New Study Finds Mental Acuity Tasks Reduce Dementia Risk More Than Socializing or Creative Hobbies

Engaging in mental acuity tasks, such as completing crosswords or using computers, may be more effective in reducing the risk of dementia compared to social activities or creative hobbies, according to a recent study conducted by Monash University. The study analyzed data from over 10,000 Australian adults aged 70 and older and found that those who regularly participated in literacy activities and mind-challenging tasks were 9-11 percent less likely to develop dementia. In contrast, creative hobbies and more passive activities, like reading, only reduced the risk by 7 percent.

The findings of this study highlight the importance of active mental stimulation in reducing dementia risk among older adults. The research may help older individuals and aged care professionals develop targeted approaches to prevent or delay dementia. With 55 million people globally living with dementia in 2022, and 10 million new cases annually, identifying strategies to reduce dementia risk is a global priority.

The study utilized data from the ASPREE (ASpirin in Reducing Events in the Elderly) project and the ALSOP (ASPREE Longitudinal Study of Older Persons) sub-study, which included over 10,000 participants. The researchers assessed various leisure activities and social networks to determine their association with dementia risk. They found that participants who routinely engaged in adult literacy and mental acuity tasks, such as education classes, journals, and crosswords, had a significantly lower risk of developing dementia. In contrast, creative hobbies like crafting, knitting, and painting, as well as more passive activities like reading, had a lesser impact on dementia risk reduction.

Even when adjusting for factors like education level and socioeconomic status, the results remained statistically significant. There were no significant variations between men and women in terms of the impact of these activities on dementia risk. The study suggests that actively stimulating the mind and engaging in mentally challenging activities may play a greater role in reducing dementia risk than more passive recreational activities.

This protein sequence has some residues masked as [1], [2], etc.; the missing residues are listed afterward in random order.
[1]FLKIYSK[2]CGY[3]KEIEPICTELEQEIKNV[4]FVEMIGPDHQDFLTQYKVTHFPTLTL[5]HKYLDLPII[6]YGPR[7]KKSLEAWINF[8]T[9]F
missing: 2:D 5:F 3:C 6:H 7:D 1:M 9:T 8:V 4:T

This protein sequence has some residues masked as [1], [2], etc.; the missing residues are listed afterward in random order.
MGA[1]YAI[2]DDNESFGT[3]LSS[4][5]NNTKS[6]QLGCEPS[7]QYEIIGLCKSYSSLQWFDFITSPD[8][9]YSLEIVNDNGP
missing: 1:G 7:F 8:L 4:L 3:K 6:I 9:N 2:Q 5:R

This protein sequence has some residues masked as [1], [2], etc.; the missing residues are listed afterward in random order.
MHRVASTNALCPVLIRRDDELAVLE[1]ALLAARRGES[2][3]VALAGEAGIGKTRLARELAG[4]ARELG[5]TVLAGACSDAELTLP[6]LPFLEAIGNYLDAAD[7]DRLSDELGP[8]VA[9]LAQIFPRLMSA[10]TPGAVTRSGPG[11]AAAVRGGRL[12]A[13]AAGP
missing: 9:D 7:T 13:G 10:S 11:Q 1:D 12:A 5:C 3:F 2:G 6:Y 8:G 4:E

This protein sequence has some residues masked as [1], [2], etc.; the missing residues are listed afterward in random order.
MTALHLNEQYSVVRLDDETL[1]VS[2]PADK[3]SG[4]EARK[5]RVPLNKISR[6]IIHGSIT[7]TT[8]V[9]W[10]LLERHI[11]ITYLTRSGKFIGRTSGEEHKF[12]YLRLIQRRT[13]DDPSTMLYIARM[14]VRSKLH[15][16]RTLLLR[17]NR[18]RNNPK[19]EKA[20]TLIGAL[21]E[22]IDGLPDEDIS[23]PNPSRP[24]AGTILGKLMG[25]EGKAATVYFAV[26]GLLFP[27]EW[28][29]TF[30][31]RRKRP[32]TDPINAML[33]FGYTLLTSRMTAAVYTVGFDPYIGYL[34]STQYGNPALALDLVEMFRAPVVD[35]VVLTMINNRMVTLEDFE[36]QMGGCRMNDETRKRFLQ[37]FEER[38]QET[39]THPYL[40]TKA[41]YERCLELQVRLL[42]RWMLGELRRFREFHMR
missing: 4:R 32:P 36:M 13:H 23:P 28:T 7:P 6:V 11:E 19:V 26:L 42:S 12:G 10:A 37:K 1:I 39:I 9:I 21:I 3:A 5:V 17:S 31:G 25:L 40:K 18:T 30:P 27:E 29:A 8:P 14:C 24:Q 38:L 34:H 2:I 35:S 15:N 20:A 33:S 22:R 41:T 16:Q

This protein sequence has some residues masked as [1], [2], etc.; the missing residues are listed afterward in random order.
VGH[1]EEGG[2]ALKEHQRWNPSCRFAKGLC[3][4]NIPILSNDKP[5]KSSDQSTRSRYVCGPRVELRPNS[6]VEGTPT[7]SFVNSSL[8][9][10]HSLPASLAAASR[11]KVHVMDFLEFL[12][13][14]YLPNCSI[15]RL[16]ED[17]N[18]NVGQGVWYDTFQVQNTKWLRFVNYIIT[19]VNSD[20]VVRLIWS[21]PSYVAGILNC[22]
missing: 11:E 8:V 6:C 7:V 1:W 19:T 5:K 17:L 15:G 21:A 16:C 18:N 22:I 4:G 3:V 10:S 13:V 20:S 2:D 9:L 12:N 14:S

While engaging in literacy and mental acuity activities may not be a foolproof way to avoid dementia, the research suggests that these activities are most likely to support prolonged cognitive health. However, the study does not rule out the possibility that individuals naturally drawn to these types of activities may also possess other beneficial personality traits or engage in better health behaviors.

The results also indicated that social connections may still be important for cognitive health and mental well-being, despite not showing a clear link to dementia risk in the study. The participants in the study were already leading socially active lives, so the cognitive benefits of strong social networks may be less evident in this group compared to the general public.

Overall, the findings of this study provide valuable insights into the association between leisure activities, social networks, and dementia risk. The results suggest that engaging in adult literacy, creative art, and active and passive mental activities may help reduce the risk of developing dementia in late life. These findings have important implications for the development of policies and interventions targeting dementia prevention in older adults.